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New US National Security Strategy: India a leading global power, Pakistan needs to show it can be responsible for its nukes

Donald Trump strategy paper says the prospect of India-Pakistan conflict leading to n-exchange a real concern... will help check China’s influence

Written by Shubhajit Roy | New Delhi | Updated: December 20, 2017 7:42:59 am
US President Donald Trump (AP Photo) US President Donald Trump (AP Photo/File)

Almost a year in office and after two bilateral meetings between Prime Minister Narendra Modi and US President Donald Trump, the US government on Tuesday marked out India’s emergence as a “global power” in its first National Security Strategy — a significant upgrade in Washington’s assessment of India in the last 15 years.

In 2015, in Obama administration’s last NSS, India’s role was described as a “regional provider of security” and in 2010, India was termed one of “21st century centers of influence”. In 2006, during George W Bush administration’s NSS, it had called India as one of “regional and global engines of growth” and in 2002, it was viewed as a “potential great democratic power of 21st century”.

Said Ministry of External Affairs official spokesperson Raveesh Kumar: “We appreciate the strategic importance given to India-US relationship in the new National Security Strategy released by the US. As two responsible democracies, India and the US share common objectives, including combating terrorism and promoting peace and security throughout the world. A close partnership between India and the US contributes to peace, stability and prosperity in the Indo-Pacific region as well as to the economic progress of the two countries.”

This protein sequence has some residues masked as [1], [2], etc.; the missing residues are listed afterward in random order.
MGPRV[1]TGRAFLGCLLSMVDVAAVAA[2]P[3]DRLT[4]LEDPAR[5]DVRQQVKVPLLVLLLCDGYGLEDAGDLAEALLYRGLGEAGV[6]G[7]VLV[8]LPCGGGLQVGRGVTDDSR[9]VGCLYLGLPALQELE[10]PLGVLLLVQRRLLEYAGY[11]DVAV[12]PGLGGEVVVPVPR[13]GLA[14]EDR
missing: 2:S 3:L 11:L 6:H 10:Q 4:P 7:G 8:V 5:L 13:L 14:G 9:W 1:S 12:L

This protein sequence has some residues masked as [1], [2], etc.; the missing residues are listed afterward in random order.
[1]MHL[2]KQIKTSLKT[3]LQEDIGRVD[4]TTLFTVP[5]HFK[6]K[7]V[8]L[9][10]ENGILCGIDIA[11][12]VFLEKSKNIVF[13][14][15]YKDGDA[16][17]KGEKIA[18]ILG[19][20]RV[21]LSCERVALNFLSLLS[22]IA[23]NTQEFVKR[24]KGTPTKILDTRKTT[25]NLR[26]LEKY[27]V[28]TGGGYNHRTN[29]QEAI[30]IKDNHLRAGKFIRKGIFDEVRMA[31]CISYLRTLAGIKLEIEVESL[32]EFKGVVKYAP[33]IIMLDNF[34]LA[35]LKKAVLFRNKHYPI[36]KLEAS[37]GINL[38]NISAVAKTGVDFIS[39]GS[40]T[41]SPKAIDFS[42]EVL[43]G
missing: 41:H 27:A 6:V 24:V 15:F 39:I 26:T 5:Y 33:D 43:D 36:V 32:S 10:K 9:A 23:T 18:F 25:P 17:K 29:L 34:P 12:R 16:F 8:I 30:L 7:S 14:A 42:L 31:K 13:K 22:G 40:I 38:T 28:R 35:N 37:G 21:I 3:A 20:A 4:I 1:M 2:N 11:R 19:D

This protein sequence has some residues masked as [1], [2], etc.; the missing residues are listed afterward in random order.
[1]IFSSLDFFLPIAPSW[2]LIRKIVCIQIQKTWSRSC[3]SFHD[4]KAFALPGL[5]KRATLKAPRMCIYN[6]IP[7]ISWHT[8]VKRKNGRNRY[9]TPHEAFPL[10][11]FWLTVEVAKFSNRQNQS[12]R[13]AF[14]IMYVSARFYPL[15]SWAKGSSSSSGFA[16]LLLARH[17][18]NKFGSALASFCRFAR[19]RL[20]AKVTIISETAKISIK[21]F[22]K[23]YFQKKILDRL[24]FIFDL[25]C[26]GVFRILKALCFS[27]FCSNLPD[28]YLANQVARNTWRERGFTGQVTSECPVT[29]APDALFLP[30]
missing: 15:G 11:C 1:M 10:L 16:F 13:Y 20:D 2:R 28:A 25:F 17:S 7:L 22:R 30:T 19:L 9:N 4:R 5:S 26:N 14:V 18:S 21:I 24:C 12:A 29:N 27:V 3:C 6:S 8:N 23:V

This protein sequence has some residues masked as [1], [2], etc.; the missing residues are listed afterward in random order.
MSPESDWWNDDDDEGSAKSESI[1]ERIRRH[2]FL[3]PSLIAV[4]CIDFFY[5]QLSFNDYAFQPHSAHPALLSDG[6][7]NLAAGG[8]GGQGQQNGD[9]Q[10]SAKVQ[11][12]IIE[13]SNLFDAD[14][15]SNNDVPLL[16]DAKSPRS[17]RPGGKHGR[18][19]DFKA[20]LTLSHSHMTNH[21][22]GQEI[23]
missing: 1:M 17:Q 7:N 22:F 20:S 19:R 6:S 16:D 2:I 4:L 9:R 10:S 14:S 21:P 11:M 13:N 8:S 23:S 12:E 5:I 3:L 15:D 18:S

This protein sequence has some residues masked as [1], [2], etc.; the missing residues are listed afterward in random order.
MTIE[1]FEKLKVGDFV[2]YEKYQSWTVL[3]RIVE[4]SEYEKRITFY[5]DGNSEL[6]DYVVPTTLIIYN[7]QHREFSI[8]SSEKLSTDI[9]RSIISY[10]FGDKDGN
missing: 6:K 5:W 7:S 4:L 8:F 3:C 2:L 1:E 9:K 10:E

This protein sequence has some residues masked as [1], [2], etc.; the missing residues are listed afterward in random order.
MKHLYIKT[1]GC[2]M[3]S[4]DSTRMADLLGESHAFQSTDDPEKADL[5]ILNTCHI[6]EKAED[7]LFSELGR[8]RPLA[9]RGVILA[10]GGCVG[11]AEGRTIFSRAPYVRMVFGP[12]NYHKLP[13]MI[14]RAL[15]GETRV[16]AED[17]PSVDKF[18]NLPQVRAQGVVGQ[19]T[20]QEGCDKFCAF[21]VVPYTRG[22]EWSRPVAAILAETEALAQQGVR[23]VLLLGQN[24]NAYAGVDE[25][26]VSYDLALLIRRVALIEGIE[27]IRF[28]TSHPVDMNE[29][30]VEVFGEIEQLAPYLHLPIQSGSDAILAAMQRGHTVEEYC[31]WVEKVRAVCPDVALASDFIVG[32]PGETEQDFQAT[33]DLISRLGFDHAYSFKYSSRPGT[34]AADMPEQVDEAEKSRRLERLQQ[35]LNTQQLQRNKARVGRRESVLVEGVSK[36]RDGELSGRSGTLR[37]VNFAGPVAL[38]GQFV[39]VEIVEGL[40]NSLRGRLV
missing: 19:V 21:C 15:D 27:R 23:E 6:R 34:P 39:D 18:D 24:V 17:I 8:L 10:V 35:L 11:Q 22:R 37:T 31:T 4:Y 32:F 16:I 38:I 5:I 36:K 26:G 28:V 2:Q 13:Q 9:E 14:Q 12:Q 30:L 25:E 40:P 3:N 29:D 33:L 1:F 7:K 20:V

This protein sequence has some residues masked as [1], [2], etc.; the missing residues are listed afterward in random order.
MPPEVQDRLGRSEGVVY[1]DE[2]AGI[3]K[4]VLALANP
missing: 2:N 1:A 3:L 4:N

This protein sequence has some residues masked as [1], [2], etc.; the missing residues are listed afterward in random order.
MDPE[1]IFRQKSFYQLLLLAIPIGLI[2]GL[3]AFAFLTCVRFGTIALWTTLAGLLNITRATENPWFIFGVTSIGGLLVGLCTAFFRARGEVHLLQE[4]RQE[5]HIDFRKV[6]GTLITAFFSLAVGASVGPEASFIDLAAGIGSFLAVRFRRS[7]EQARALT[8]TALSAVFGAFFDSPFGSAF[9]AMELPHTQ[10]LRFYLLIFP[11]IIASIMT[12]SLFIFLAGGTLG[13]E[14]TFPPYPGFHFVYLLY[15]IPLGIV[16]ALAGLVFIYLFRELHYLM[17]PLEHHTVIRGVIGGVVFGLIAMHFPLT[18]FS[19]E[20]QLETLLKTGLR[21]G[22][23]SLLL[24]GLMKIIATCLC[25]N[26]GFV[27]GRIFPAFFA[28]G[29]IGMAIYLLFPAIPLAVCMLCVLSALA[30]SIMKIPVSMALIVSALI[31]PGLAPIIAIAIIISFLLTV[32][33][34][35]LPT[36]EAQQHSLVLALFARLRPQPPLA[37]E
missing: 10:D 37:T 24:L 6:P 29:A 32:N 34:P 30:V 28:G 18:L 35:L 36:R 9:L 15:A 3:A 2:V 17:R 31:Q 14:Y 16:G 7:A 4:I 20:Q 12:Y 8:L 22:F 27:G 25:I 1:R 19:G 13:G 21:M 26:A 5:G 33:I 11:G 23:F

India was mentioned eight times in Trump’s NSS, where it said: “A geopolitical competition between free and repressive visions of world order is taking place in the Indo-Pacific region, which stretches from the west coast of India to the western shores of the United States, represents the most populous and economically dynamic part of the world. The US interest in a free and open Indo-Pacific extends back to the earliest days of our republic.”

Putting strategic and defence partnership front and centre, the 68-page NSS document said: “We welcome India’s emergence as a leading global power and stronger strategic and defence partner. We will seek to increase quadrilateral cooperation with Japan, Australia, and India.” The first quadrilateral meeting at the senior officials’ level took place in Manila last month, on the sidelines of the ASEAN and East Asia summits.

The strategy paper said, “We will expand our defense and security cooperation with India, a Major Defense Partner of the United States, and support India’s growing relationships throughout the region.”

The status of a major defence partner was granted by the outgoing Obama administration in 2016 and has been endorsed and carried forward by the Trump administration.